Observance of Southeast Asian parents and their preschool children during English as a Second Language (ESL) classes suggests that rethinking commonly held developmental phenomena in psychosocial development may produce insight into Southeast Asian culture and childrearing, middle class American culture and childrearing, and child development in general. Because it meets the needs of parents, the Des Moines Area Community College offers child care with ESL classes for refugees in the Ames, Iowa, area. This article is based on observations from nearly five years of experience in the refugee nursery school with parents and young children. Children's ages range from two weeks to seven years of age. Most were newly arrived in the United States, with little or no English ability.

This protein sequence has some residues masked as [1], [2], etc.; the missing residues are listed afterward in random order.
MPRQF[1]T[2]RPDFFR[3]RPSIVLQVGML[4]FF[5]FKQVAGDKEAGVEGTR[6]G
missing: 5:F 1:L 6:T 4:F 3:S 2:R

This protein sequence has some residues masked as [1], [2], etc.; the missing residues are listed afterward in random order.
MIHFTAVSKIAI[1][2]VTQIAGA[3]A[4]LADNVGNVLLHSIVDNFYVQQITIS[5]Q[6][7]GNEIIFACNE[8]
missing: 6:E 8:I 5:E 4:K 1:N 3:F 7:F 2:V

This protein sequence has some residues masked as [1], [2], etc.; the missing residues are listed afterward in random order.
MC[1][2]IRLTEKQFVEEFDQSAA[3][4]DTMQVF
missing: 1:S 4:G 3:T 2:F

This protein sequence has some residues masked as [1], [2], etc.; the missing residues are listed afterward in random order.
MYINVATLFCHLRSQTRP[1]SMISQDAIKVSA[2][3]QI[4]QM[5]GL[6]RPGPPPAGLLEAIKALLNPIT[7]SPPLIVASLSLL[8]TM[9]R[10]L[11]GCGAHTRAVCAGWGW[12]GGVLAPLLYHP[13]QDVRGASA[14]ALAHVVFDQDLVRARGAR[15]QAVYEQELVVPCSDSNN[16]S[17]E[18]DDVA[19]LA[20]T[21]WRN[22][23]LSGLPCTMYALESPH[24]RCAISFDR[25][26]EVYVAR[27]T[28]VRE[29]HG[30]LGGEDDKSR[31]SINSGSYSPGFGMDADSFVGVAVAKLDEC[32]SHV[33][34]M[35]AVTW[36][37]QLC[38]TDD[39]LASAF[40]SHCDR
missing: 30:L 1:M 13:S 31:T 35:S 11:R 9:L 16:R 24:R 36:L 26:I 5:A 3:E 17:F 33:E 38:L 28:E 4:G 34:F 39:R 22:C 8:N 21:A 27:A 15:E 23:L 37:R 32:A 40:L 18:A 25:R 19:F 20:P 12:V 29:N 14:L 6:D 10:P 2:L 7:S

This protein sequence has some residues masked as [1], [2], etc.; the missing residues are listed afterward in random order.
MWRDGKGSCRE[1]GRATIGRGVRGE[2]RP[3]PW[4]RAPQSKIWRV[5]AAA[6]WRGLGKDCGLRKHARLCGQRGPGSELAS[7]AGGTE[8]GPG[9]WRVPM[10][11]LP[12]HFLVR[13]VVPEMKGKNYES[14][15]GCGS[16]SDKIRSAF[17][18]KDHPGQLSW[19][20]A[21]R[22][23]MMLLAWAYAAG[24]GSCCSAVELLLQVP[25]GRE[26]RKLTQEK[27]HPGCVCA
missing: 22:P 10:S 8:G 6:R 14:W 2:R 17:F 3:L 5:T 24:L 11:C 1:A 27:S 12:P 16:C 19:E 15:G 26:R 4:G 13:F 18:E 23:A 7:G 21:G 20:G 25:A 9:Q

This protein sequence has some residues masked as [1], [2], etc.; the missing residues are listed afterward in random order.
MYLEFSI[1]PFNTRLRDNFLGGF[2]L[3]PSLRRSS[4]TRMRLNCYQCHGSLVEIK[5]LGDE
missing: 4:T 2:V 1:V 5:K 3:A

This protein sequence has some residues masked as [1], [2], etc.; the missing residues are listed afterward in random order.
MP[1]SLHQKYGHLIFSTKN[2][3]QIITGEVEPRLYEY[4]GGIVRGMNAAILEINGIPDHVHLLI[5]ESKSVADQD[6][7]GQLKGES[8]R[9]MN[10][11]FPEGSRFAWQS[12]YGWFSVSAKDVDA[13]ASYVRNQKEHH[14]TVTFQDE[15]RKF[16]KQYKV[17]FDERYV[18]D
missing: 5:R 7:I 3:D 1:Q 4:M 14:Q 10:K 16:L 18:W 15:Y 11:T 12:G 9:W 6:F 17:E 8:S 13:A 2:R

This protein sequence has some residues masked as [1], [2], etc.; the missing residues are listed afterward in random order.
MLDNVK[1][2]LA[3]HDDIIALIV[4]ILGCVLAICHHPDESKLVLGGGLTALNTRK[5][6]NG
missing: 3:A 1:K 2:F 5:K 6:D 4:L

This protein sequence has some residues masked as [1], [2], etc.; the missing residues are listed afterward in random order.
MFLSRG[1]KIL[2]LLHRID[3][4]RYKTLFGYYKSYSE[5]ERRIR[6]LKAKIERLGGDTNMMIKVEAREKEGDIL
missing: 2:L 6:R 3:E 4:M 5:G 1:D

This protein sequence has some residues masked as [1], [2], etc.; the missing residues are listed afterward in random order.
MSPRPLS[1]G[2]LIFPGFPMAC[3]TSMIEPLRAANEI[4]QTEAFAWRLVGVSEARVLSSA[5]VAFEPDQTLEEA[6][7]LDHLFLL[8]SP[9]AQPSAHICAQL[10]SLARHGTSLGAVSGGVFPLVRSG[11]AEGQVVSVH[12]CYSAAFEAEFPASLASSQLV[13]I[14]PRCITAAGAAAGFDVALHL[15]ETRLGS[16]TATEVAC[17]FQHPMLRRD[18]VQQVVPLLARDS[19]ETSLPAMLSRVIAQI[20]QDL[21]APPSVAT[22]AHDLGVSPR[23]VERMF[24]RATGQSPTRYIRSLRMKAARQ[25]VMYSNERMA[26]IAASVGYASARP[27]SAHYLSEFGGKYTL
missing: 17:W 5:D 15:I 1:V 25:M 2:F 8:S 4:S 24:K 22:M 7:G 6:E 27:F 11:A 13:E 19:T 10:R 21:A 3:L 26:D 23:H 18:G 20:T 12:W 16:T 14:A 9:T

Research Article| January 01 1985
Cultural Differences in American and Southeast Asian Children's Psychosocial Development
Explorations in Ethnic Studies (1985) 8 (1): 55–63.
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Jacqueline Ulmen Zbaracki; Cultural Differences in American and Southeast Asian Children's Psychosocial Development. Explorations in Ethnic Studies 1 January 1985; 8 (1): 55–63. doi: https://doi.org/10.1525/ees.19126.96.36.199
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